As news reports of the number of Vermont mom-and-pop businesses devastated by Hurricane Irene continues to grow, Christian Stromberg of Sapling Liqueur contacted us to offer the micro-distiller's perspective on the challenges in store for small food and beverage producers.
"Without power at home it's hard to stay up on what is actually happening," he told us via an email interview, adding that he found a creative solution. "Luckily, I was able to trade liquor for a generator."
Stomberg makes his maple syrup liqueur in extremely small batches, so it is only in Vermont and surrounding states. But thanks to a coincidental trucking arrangement, it also happens to be on a few liquor store shelves in L.A. He ships two pallets, each with 450 bottles, to California each year.
The distillery was spared from the river's wrath. "Normally this is a nice swimming hole," he says of this video of the river raging after the storm. "But the dams did their job, so sapling will continue to flow into California."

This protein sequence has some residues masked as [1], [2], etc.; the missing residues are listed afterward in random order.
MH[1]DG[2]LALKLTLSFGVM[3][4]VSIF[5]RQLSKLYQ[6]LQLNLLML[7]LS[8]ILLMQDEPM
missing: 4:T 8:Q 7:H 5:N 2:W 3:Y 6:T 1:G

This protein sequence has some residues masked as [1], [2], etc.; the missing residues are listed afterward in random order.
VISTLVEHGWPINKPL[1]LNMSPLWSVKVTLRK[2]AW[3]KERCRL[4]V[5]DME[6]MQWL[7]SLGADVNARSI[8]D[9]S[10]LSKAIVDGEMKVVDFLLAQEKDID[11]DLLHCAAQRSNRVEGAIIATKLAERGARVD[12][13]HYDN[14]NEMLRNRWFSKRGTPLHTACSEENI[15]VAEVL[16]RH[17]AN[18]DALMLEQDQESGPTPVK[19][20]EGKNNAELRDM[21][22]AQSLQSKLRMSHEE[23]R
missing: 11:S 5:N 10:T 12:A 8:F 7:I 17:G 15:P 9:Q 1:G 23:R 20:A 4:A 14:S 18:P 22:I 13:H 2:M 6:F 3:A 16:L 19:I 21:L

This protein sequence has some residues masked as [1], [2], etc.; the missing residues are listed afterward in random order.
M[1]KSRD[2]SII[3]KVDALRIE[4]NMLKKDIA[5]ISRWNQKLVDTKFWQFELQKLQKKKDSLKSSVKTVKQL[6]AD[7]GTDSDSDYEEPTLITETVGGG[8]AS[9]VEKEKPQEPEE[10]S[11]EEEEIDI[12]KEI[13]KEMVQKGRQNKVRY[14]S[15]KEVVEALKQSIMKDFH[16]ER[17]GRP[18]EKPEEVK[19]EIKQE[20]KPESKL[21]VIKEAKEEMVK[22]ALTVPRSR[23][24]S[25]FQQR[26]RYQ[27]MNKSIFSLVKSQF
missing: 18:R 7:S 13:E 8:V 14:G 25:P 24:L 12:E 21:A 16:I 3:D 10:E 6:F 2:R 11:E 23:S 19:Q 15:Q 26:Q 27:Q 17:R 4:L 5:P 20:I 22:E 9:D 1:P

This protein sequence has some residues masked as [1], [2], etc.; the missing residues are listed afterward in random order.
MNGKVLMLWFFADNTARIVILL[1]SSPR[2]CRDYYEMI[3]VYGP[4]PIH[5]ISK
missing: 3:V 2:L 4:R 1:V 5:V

He's still not sure whether all of his maple syrup suppliers were as lucky. "I took a difficult bike ride to visit a maple syrup maker who lives on a branch of the river," writes Stromberg. "He was flooded, but luckily his house wasn't washed away. He was tired, but asked if I needed more syrup. I told him I'd work on sales."
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Sales may prove tricky if fall festivals and other events that Stomberg has on the promotion agenda are cancelled. "I have shows around the state coming up" he says. "One is outside of Wilmington, Vermont -- look up that town and you'll see it's not looking so good. Of course, no one wants tourists to change their plans because these shows and festivals are important revenue."
Yeah, we just put a few extra bottles of maple syrup and Sapling Liqueur on our grocery list, too.